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Mossack Fonseca and Pakistani democracy

Prime ministers of countries of two hundred million people should never put themselves in a position to have to field questions about why their wealth, or the wealth of their family members, is managed by shady groups that service dodgy clients from off-shore havens like Panama. This much is crystal clear.

The rest of the noise about the Mossack Fonseca scandal that will emanate from the media over the next few days, weeks and possibly months is relevant only as a confirmation of the universal truth that the uber-rich are more adept at making, stashing and expanding wealth than everybody complaining about the means through which their wealth was earned. The off-shore account universe is a global disease and Panama is but one of many places on the planet where people stash money that they want hidden from plain sight, and far away from the eyes and hands of tax collectors the world over.

Prime Minister Sharif and his supporters will claim all kinds of exemptions from criticism for why their family has done business with Mossack Fonseca. They will claim it is not illegal to be wealthy. They will claim it is not illegal to have off-shore accounts. They will claim it is not illegal to own and trade property in London. They will claim that the leak of data from the law firm that they dealt with, whilst the absence of leaks of data from law firms in the British Virgin Islands, or Dubai, or anywhere else, is proof of a conspiracy. They will claim a lot of things, that, depending on your pre-conceived biases, will either be ludicrous or compelling.

Yet in all this, the inescapable, crystal clear fact is that for a third time prime minister, of a country in the midst of a domestic war with terrorists, and a regional geostrategic contest for the ages, in a popular culture obsessed with the fiduciary role of national leaders, there is no excuse for the Sharif family to have its name on lists like the Panama Papers.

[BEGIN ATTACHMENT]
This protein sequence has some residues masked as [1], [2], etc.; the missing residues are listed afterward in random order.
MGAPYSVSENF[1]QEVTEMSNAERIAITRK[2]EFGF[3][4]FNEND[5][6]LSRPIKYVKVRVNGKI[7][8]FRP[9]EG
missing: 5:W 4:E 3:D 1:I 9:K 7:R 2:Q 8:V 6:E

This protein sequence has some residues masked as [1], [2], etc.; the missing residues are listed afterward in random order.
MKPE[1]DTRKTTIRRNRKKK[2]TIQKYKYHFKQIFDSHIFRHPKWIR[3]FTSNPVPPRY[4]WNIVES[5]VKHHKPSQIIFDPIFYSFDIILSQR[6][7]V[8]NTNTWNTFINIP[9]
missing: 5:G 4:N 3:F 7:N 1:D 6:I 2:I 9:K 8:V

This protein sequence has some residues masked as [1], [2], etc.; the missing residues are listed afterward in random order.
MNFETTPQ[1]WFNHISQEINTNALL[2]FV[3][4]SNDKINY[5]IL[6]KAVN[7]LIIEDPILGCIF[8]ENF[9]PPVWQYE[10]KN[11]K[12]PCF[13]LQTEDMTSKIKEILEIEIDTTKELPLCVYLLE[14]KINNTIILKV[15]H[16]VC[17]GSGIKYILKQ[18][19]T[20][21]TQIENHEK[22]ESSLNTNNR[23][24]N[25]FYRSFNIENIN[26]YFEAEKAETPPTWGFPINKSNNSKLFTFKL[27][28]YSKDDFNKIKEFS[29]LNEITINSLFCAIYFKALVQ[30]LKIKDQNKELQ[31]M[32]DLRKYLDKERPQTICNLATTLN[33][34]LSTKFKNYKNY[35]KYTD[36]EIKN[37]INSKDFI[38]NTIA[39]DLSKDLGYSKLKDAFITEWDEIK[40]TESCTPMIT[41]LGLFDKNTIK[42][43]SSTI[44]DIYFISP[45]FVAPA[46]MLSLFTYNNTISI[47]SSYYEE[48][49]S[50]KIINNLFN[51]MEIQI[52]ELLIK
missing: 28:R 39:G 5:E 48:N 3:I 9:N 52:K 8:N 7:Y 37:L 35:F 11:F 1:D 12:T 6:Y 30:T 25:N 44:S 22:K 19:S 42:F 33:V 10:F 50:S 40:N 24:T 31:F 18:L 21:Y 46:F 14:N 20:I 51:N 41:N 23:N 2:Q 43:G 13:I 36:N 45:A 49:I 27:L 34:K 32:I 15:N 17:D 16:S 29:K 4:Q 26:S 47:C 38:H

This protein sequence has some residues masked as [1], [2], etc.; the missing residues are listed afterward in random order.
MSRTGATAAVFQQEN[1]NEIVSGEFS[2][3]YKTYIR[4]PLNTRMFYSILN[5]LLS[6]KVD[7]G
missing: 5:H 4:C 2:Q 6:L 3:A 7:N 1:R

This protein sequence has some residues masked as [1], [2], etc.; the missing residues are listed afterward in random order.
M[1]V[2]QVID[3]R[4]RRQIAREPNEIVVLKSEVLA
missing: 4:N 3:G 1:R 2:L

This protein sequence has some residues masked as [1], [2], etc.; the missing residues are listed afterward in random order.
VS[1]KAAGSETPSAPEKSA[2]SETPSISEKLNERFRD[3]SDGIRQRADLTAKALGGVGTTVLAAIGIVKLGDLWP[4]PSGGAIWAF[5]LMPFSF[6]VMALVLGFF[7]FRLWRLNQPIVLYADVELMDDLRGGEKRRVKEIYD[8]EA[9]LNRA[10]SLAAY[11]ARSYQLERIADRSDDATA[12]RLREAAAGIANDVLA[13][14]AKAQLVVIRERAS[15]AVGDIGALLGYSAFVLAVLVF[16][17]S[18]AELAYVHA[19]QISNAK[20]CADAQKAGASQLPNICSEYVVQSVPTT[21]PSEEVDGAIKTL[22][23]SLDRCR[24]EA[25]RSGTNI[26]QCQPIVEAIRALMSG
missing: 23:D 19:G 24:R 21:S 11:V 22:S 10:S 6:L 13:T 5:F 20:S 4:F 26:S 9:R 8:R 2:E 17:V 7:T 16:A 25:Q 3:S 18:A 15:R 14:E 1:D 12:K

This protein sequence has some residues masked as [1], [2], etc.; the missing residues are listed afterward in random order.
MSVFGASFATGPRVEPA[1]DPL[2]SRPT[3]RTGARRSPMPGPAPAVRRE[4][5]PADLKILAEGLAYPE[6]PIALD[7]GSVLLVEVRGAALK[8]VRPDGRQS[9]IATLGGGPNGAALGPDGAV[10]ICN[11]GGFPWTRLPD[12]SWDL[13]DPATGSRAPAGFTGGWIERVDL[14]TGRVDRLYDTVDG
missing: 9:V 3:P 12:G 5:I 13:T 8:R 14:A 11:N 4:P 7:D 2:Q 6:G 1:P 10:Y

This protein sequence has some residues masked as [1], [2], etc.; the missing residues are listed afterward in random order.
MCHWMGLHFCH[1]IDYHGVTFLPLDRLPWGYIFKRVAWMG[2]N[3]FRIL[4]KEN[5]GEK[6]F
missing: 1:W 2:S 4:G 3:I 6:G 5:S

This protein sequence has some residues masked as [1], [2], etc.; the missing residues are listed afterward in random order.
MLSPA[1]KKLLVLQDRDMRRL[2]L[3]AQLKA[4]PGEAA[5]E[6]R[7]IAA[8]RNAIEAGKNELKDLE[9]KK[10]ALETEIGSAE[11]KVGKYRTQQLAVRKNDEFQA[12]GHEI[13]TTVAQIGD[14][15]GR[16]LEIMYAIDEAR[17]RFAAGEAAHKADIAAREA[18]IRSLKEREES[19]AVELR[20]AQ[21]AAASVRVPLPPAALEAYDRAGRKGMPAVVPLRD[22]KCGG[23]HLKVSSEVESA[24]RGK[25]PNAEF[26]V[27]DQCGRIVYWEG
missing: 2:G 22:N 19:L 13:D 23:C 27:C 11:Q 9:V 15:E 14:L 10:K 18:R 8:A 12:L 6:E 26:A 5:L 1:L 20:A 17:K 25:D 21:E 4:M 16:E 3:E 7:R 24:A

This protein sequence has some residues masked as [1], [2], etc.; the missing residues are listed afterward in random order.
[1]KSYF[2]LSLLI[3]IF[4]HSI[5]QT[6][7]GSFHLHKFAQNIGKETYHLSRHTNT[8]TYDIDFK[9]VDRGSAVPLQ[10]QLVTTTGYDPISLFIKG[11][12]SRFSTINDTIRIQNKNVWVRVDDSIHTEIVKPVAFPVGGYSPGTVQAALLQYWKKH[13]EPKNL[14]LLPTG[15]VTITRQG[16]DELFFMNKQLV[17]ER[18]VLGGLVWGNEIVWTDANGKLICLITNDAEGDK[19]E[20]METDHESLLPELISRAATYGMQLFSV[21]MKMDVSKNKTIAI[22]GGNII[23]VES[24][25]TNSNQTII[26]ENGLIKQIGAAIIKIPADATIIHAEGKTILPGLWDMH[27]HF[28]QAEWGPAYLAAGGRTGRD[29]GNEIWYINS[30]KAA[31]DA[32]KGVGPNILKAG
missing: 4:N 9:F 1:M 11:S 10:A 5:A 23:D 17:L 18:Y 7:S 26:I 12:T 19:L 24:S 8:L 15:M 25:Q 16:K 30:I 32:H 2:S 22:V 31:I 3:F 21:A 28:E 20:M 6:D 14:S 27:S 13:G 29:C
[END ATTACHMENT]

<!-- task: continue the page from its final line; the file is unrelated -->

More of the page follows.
Given that the database is still being combed by researchers and that the sheer volume of the Panama Papers data constitutes the largest such leak in history, there will invariably be more names from Pakistan. The Mossack Fonseca firm is one of possibly dozens that do the kind of thing that they do – so it is also entirely plausible that all the names of all the uber-rich, crooks or not, in all the lands will not be and may never be known. In the short term, none of this will matter. The Sharif family has handed every critic an aluminum baseball which will be used to mercilessly kneecap the public perception about the prime minister, his family, the PML-N and, indeed, democracy.

This democracy angle of the debate deserves more than a casual mention. For a very wide swathe of educated urban voters, who are more than likely to be PTI supporters, the PPP and PML-N have come to be seen as the twin towers of mainstream politics in the country. The sub-national enablers for these larger parties are seen to be the ANP and the MQM. A large expanse within the religious right wing (represented by, for example the JUI-F) is also seen to be broadly amenable to being co-opted by these twin towers. The attacks on ‘democracy’ then are not coming from a place of a disgust for the will of the people, but rather for the peculiar manifestation of the will of the people that is expressed through a vote for any of these parties. The PTI voter is therefore, not inherently opposed to democracy, but to the kind of democratic values that are expressed when people keep voting for the PML-N and the PPP.

The big challenge within the discourse, to the democratic system of this country, comes from people acting more implicitly, from within the shadows, and with a much clearer agenda: ensure that political actors can never have an unfettered control over national security, and thereby sustain the power of the Pakistani military to continue to decide what is best for Pakistan, ad infinitum.

There is also a new and emerging threat to the democratic order, and it emanates from potential for the political mobilisation of extremism that the MumtazQadri narrative represents. This narrative, in which all national institutions are targeted for their lack of religiosity, is one that was freely and widely expressed during the pro-Qadri protest in Islamabad last week.